Here is how Mahmudur Rahman, successful engineer-business executive turned prime ministerial advisor turned anti-government editor arrested for his writing, describes his moment of freedom:
জেলগেটের বাইরে পা দেয়া মাত্র দূরে রাস্তায় অপেক্ষমাণ জনতা সমস্বরে গগনবিদারী চিত্কার করে উঠল। আমি আকাশের দিকে মুখ তুলে উচ্চারণ করলাম, শোকর আলহামদুলিল্লাহ্, আল্লাহু আকবর।
And that, dear reader, shows why he will not lead Bangladesh anytime soon.
Until the 1970s, Bangladesh’s polity was divided along two different concepts of identity, which were symbolised by two slogans — Joy Bangla and Allah Akbar. Today’s Bangladesh is not divided along those camps.
Today, we have a Joy Bangabandhu camp, which supplants the Joy Bangla and Allah Akbar with a cult of personality around Sheikh Mujibur Rahman. This is the Hasina synthesis, which is articulated in the 15th Amendment, and is the Awami League is the party of Joy Bangabandhu. Needless to say, the League will be led by Mujib’s family for a long while yet.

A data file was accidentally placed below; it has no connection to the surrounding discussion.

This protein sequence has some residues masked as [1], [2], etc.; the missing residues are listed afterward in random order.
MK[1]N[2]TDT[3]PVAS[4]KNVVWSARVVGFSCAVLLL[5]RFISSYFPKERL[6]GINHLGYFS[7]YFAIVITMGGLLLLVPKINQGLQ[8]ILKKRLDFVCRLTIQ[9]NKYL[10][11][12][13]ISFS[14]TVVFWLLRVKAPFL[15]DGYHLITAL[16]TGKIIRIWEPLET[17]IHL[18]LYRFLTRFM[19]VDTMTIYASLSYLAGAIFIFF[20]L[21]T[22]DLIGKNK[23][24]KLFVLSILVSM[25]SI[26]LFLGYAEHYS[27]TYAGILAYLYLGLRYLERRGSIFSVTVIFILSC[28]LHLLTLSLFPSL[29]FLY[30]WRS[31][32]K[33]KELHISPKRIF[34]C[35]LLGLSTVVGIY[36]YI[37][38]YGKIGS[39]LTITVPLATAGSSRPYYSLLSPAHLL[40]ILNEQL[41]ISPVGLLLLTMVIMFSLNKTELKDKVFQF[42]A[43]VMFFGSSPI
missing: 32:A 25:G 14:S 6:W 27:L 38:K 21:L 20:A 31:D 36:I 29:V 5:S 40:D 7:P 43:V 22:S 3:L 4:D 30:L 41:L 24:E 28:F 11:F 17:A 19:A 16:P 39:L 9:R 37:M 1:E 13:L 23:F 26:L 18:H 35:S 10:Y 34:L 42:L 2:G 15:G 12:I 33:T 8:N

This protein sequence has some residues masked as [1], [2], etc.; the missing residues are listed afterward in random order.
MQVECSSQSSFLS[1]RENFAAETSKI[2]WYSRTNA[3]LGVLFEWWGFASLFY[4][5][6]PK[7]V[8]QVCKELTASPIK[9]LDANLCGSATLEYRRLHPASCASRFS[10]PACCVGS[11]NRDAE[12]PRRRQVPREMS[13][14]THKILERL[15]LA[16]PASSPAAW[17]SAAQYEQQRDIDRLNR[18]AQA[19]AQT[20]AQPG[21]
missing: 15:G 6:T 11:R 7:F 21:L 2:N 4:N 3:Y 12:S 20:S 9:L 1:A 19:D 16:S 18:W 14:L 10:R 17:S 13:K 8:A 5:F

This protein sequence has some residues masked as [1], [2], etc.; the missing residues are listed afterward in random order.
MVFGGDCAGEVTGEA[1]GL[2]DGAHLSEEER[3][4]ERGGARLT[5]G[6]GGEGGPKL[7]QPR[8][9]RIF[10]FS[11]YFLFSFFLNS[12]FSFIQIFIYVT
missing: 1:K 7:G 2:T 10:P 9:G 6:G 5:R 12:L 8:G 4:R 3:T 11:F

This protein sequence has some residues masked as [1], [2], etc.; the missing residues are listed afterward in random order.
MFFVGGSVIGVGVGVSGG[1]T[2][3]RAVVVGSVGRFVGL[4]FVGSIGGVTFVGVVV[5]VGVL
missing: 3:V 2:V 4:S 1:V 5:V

Against this, there is the Bangladesh Zindabad party, which is a synthesis of Allah Akbar and Joy Bangla. This is the Zia synthesis, articulated in the 5th Amendment, and mainly defended by his BNP, though HM Ershad and Moeen U Ahmed tried to grab this at times.
Mahmudur Rahman could have had a plausible claim to win the leadership of the Bangladesh Zindabad party. Sure, under him this would have a bit more Allah Akbar than was the case under Zia. But it would still have to be a Bangladesh Zindabad party.
But tellingly, Mahmud did not shout Bangladesh Zindabad.
Bangladeshi mainstream is divided between Joy Bangabandhu and Bangladesh Zindabad. Mahmudur Rahman cannot replace either of these with Allah Akbar.